7 ANAL63-3 4/15/2003 2:40 PM Page 227 resemblance nominalism and counterparts 227 a and b are the truthmakers of a resembles b, a and b are not necessarily such that they resemble each other. For on Counterpart Theory this requires that all of a s and b s counterparts resemble each other, which is surely not the case (2002: 116). What Rodriguez-Pereyra has done is to treat the modal concepts of entailment and necessity in different ways. In his treatment of entailment Rodriguez-Pereyra considered as significant only the worlds in which a and b exist (i.e. only one world) whereas in his treatment of necessity Rodriguez-Pereyra considered also the many worlds in which a s and b s counterparts exist. I.e. he holds: (A) F(a, b) entails G(a, b) iff "w(at w, F(a, b) Æ G(a, b)) whereas he also says: (B) Necessarily H(a, b) iff "w(at w, if H(a s counterpart, b s counterpart)) Clearly (A) and (B) are inconsistent treatments of modal concepts, and a contradiction ensues when we put H(a, b) = F(a, b) Æ G(a, b), and employ the identity of entailment and necessary implication (and assume with Counterpart Theory that a and a s counterparts in other worlds are not identical). Conceivably, Rodriguez-Pereyra might deny that entailment is necessary implication. In effect he might discern two classes of modal concepts, one for which counterparts must be considered (containing concepts such as necessity, and, presumably, counterfactuals) and another for which counterparts are not considered (including entailment). We might wonder what independent justification there is for doing so. But in any case, the realist critics can finesse such a move by restating their position in terms of necessary implication rather than entailment. That is, they can claim that what they mean by (T) and (T1) is captured by: (T ) If E 1,, E n are joint truthmakers of S then necessarily, if E 1 exists & & E n exists then S. (T1 ) If a and b are joint truthmakers of a resembles b then necessarily, if a exists & b exists then a resembles b. Applying (B) to (T1 ) gives us: (T1 ) If a and b are joint truthmakers of a resembles b then necessarily "w(at w, if a s counterpart exists & b s counterpart exists then a s counterpart resembles b s counterpart). And clearly (T1 ) is false. So the realist critics can reasonably claim, employing a conception of entailment that is perfectly standard (entailment = necessary implication), that a and b cannot be a jointly sufficient truthmaker for a resembles b.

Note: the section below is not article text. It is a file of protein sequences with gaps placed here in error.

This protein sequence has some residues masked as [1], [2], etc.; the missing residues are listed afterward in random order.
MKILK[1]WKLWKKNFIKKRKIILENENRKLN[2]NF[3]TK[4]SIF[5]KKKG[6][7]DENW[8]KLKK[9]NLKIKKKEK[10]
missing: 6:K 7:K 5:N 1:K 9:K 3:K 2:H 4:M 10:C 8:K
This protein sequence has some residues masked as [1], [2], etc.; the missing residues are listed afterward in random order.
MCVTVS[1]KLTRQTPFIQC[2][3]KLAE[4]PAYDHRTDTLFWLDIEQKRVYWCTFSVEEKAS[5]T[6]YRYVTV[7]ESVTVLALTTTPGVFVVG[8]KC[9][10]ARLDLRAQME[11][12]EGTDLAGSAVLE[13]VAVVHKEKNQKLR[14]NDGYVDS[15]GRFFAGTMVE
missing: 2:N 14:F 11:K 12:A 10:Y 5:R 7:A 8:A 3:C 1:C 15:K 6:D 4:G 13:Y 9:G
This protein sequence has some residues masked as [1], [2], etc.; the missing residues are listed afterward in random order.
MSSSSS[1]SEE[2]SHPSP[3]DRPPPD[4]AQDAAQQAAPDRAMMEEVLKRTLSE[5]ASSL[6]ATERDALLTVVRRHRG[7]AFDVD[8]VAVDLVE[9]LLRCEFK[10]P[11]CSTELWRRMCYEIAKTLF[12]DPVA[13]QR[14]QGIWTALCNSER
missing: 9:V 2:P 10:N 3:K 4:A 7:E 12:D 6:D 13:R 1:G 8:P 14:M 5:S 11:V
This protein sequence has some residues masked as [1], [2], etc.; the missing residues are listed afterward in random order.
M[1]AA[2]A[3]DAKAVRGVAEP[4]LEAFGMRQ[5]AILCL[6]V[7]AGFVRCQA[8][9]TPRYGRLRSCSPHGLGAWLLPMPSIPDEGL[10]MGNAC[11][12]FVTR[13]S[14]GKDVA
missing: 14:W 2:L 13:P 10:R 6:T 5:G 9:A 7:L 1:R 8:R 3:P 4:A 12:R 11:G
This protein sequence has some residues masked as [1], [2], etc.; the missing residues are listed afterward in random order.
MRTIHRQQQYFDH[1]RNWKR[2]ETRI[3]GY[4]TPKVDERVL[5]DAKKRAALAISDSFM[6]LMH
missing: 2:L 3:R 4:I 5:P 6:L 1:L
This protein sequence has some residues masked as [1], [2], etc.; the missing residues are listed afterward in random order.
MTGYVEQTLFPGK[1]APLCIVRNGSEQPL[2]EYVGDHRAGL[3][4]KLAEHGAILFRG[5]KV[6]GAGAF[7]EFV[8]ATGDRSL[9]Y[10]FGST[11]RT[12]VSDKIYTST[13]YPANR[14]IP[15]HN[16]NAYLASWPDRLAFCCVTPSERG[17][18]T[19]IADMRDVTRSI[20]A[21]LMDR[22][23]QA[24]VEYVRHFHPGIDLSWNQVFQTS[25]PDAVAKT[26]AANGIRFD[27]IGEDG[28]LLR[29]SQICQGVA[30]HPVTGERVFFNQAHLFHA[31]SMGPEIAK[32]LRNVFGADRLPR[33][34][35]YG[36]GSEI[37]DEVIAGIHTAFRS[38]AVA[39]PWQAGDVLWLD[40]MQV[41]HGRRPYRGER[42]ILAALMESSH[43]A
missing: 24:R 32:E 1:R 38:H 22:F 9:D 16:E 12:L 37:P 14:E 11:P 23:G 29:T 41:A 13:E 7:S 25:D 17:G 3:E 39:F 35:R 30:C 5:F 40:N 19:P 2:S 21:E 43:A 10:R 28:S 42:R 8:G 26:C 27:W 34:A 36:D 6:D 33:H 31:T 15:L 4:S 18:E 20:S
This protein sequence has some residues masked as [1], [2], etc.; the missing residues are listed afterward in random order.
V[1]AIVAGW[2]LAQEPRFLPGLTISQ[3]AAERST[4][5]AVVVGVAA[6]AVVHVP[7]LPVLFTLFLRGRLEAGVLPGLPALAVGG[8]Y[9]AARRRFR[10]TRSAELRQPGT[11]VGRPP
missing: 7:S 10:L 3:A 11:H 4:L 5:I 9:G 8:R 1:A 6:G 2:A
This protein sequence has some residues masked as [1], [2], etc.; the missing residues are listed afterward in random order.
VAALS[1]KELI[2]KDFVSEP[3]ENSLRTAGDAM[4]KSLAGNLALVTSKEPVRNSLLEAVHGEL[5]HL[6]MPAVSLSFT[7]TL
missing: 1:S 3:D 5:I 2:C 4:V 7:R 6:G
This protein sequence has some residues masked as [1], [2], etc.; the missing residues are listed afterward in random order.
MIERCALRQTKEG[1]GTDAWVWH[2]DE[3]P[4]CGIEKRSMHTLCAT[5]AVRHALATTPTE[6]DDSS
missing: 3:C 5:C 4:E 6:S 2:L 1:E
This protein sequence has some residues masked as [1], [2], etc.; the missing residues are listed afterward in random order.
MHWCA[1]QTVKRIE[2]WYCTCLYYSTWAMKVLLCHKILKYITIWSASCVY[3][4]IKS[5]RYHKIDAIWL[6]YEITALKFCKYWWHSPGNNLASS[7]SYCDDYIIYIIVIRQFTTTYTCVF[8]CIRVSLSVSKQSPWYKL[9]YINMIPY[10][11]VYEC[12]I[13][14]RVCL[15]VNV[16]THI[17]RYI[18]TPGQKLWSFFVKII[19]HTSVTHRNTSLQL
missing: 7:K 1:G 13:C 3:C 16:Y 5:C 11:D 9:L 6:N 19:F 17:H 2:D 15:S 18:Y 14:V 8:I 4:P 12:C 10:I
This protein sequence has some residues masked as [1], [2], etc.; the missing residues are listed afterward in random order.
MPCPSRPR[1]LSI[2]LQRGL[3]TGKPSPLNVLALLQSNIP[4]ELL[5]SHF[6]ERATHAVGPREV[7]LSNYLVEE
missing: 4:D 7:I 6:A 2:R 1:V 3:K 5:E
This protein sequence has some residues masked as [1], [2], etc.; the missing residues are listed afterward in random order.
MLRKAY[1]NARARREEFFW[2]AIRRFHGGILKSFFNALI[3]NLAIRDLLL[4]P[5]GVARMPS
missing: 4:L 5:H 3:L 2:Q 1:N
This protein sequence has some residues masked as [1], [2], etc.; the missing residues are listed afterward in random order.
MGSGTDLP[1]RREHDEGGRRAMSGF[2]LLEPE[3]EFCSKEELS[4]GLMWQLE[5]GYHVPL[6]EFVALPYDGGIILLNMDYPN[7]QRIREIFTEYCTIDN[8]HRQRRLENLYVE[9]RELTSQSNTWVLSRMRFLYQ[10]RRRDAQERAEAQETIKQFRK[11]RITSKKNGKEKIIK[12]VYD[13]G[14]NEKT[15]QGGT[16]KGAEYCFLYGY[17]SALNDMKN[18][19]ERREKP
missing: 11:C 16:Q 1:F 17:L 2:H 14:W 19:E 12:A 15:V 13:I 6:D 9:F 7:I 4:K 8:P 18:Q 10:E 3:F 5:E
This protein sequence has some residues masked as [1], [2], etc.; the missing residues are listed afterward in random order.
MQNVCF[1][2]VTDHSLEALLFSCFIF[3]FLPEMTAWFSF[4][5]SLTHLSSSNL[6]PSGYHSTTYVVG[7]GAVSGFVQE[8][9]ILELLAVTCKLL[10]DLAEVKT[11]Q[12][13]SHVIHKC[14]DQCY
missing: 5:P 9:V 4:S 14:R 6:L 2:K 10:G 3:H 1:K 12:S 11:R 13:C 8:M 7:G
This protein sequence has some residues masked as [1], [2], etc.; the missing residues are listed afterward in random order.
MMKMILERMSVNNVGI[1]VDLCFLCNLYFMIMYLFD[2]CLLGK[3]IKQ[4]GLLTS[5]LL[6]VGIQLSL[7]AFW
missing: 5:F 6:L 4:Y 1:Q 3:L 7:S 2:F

8 ANAL63-3 4/15/2003 2:40 PM Page alexander bird 6. Conclusion Rodriguez-Pereyra claims that if it is true that a resembles b then the existence of a and b is a jointly sufficient truthmaker for a resembles b. This enables him to avoid the charge from realist critics that a universal of resemblance is required as part of the truthmaker for a resembles b. But his claim avoids refutation only on an idiosyncratic view of how entailment should be understood within Counterpart Theory. That understanding renders entailment almost trivial. That triviality means that the connection between entailment and truthmaking is very weak indeed. In which case Rodriguez-Pereyra is in no position to support let alone establish the truth of his truthmaking claim. The critics argument was that a and b are not truthmakers for a resembles b because the existence of a and b does not entail a resembles b. Rodriguez-Pereyra s understanding of entailment allows him to reject that argument. But that does nothing to undermine the critics intuition that a resembles b cannot be true merely in virtue of the existence of a and b. Furthermore, the critics are free to exploit Rodriguez-Pereyra s understanding of necessity. Unlike his treatment of entailment, this is perfectly standard as far as Counterpart Theory is concerned. Replacing entailment by necessary implication the critics can rephrase their argument so that it is sound, showing that the existence of a and b is not a sufficient truthmaker for a resembles b. In which case we are still owed an explanation of what it is that makes a resembles b true, in addition to the existence of a and b. The suspicion, shared with Russell, is that the answer must involve at least one universal. The University of Edinburgh David Hume Tower, George Square Edinburgh EH8 9JX, UK References Bigelow, J The Reality of Numbers. Oxford: Clarendon Press. Lewis, D Counterpart theory and quantified modal logic. Journal of Philosophy 65: Lewis, D On the Plurality of Worlds. Oxford: Blackwell. Oliver, A The metaphysics of properties. Mind 105: Rodriguez-Pereyra, G Resemblance Nominalism. Oxford: Clarendon Press. Russell, B The world of universals. In Properties, ed. D. H. Mellor and A. Oliver, Oxford: Oxford University Press.